L-citrulline increases nitric oxide synthesis by indirectly increasing l-arginine synthesis. Now, what exactly makes nitric oxide important? Nitric oxide’s role is associated with a few physiological processes; with one of them being vascular relaxation. Vascular relaxation allows for blood to flow more easily… aka increased pumps in the gym!
RD recommendation: Aim for about 6,000 to 8,000 mg of citrulline about an hour prior to training. Supplementation can be broken down into smaller doses during non-training days.
You know that tingly feeling in some pre-workout formulas that you either love or hate? More likely than not, I can bet that you most likely can contribute that familiar feeling to Beta-alanine, which is just a modified version of the amino acid alanine. Once consumed, Beta-alanine turns into the molecule carnosine. Carnosine plays a role in offsetting lactic-acid production, which ultimately improves overall performance by delaying fatigue.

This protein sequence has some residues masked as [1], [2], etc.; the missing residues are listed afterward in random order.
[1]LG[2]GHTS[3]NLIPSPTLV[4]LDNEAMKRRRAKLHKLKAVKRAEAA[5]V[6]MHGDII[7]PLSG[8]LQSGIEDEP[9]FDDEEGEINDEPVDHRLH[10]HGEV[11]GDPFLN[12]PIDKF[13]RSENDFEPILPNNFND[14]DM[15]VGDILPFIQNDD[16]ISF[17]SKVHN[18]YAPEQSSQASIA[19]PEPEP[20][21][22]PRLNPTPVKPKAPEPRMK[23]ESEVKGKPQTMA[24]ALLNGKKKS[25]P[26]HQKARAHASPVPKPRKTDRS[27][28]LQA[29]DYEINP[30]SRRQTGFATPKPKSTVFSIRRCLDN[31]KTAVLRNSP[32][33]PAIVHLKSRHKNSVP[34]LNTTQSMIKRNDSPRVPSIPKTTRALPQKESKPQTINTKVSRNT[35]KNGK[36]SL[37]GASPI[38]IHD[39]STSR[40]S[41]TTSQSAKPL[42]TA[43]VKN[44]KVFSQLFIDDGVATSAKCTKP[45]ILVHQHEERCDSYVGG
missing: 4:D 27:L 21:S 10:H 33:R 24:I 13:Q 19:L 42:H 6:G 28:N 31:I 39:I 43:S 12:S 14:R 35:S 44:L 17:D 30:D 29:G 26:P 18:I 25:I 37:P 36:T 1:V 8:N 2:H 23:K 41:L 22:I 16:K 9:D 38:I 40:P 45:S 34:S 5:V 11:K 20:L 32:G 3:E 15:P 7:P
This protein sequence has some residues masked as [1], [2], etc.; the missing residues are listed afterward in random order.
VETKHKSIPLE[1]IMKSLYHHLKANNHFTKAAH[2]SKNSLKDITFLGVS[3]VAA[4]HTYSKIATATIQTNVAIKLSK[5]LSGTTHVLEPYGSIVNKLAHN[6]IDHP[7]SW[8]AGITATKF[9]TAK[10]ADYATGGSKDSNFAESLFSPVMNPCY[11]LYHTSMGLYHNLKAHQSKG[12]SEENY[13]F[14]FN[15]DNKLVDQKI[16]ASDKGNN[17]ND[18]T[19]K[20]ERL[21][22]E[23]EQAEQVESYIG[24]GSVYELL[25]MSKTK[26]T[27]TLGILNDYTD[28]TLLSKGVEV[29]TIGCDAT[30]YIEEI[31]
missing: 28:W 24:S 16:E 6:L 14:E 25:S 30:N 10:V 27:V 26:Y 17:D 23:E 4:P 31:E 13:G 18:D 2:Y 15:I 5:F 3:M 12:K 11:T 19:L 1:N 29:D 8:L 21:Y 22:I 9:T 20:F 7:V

RD recommendation: Beta-alanine can actually be consumed at any point of the day to improve performance! Aim for about 2,000 to 5,000 grams daily. Many individuals enjoy supplementation prior to exercise for the tingling feeling, also known as paresthesia (which has no negative impacts contrary to what many may think when they supplement for the first time)!
Your body is either at an aerobic or anaerobic state. In cases where your body is in an anaerobic state, ATP (adenosine triphosphate) will break down by removing a phosphate group, ultimately turning into ADP (adenosine triphosphate).